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Anandwan, Hemalkasa, Somnath

Today’s urban youth is engaged in a systematically chaotic but very convenient life, in the pursuit of a life with ease we don’t opt for the path of hardship. The desire for a material lifestyle comes at a cost of us distancing ourselves from our ‘spiritual existence’, we push ourselves away from socialism and the very roots of our modern existence. As Murlidhar Devidas Amte, commonly known as Baba Amte famously said: “I believe as a society we have to evolve, through experimentation, a system which combines the principles of individual freedom and common ownership.”; Opash Socio Commercials Pvt. Ltd. resonates with his thought process in organizing ‘Social Impact Tours’, We believe that a positive change in society at a larger scale is possible through a paradigm shift in society’s accumulative thinking & actions. And the most effective way to achieve this is by instilling socially responsible values in people at a very young age.

Our objective is to impart problem-solving skills in citizens, it is expected that people would observe the frugal yet innovative methods of problem-solving in the villages and would use it in their own lives. We want to make people, especially the youth responsible for society. This initiative aims at instilling social cognizance in the citizens and students so that the social betterment is looked at as one self’s equal responsibility rather than someone else’s.

With clear objectives and lots of expectations in mind, we organized an insightful tour of Anandwan, Hemalkasa, Somnath & Tadoba our first batch for this year which was conducting during 19th-24th November 2019.

We started our journey on 19th Nov from Pune to Wardha by bus with group of visitors.

On 20th Nov 2019 after reaching Wardha, we started our tour to Anandwan, which means ‘Forest of Joy’, it is the realization of one man’s dream– Baba Amte. We see the magnificent result of dedication and selfless service of Baba Amte and his team of volunteers in rehabilitating the people suffering from leprosy, people with physical disabilities and the ‘Madia-Gond’ tribe, in the process they set up a socially and ecologically conscious village which adopts social innovation for self-sustenance. Amte family and their loyal volunteers leave no stone unturned to bring the people suffering from leprosy and people with physical and mental disabilities back on their own feet, they have started many initiatives which would help the people mentally and monetarily. One such activity we were fortunate to witness was ‘Swaraanandwan’, where the cultural group raises funds for their community by organizing cultural performances, our group witnessed beautiful performances by the group, one of which included a duet performance by a blind man and a physically challenged women on Bollywood song ‘main agar kahoon’; their dedication and ease of performance even after their difficulties left us all in tears. We were fortunate to meet Dr. Bharti Amte, she shared her experience with Baba and described his Lion like personality with a soft spot with childlike enthusiasm, she talked about how the Amte family took onto them the responsibility of making the villages medically fit, and now that the senior Amte couple is getting old, they need young medical volunteers for their noble initiative, jokingly saying “we need to find another Doctor couple”.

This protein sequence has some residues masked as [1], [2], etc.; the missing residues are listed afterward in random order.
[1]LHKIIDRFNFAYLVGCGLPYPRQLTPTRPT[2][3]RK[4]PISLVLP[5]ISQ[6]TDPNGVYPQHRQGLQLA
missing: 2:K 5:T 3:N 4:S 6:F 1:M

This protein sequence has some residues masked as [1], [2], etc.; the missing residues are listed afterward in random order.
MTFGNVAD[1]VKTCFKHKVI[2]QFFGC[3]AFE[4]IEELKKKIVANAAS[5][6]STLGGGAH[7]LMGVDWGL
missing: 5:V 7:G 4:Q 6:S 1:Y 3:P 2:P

What started as Baba Amte’s commitment has now grown three folds, where his children and grandchildren have selflessly dedicated their lives for this cause, what was initiated by elders of the family is being managed by the responsible youth of Amte family which is inspirational for today’s young generation. Surprisingly there is no temple or a physical worship place in the entire village because Baba believed that ‘Shram hi hein Shri Ram Hamara‘ which loosely translates to ‘our work is our god’.

After having an eye-opening and inspirational trip through Anandwan, we headed towards Hemalkasa. It is a village located in Bhamaragadh taluka of Gadchiroli dist. This place is situated in a dense forest and inhabited by the ‘Madia-Gond’ tribal community of Gadchiroli district of Maharashtra. Baba was bothered by seeing the helpless life of the tribes indigenous to the area, he was concerned that the ‘Madia-Gond’ tribe lives in remote parts of the district, deep in the forests and have no access to healthcare and basic education. In the year 1973, Baba Amte started “Lok Biradari Prakalp,” which is overseen by his son and daughter-in-law – Dr. Prakash Amte and Dr. Mandakini Amte, the Amte family of volunteers who established hospitals, schools and also an animal orphanage in the village.

In Hemalkasa we met Sachin Mukkawar, he has been a central point of contact for all the visitors coming to the Lok Biradari Prakalp. His welcoming nature is remembered by all the visiting guests long after they are gone to their respective cities and villages. He narrated a story to us about when Baba Amte and his sons met the ‘Maida-Gond’ tribe for the first time and the tribe had mistaken them of being ‘revenue officers’, the revenue officers were notoriously infamous for extorting forest produce from the tribe and harassing female members of the tribe so the Madia people were at first skeptical about contacting Amte, but later when they understood that Baba was trying to help them they started to accept these new people in their lives.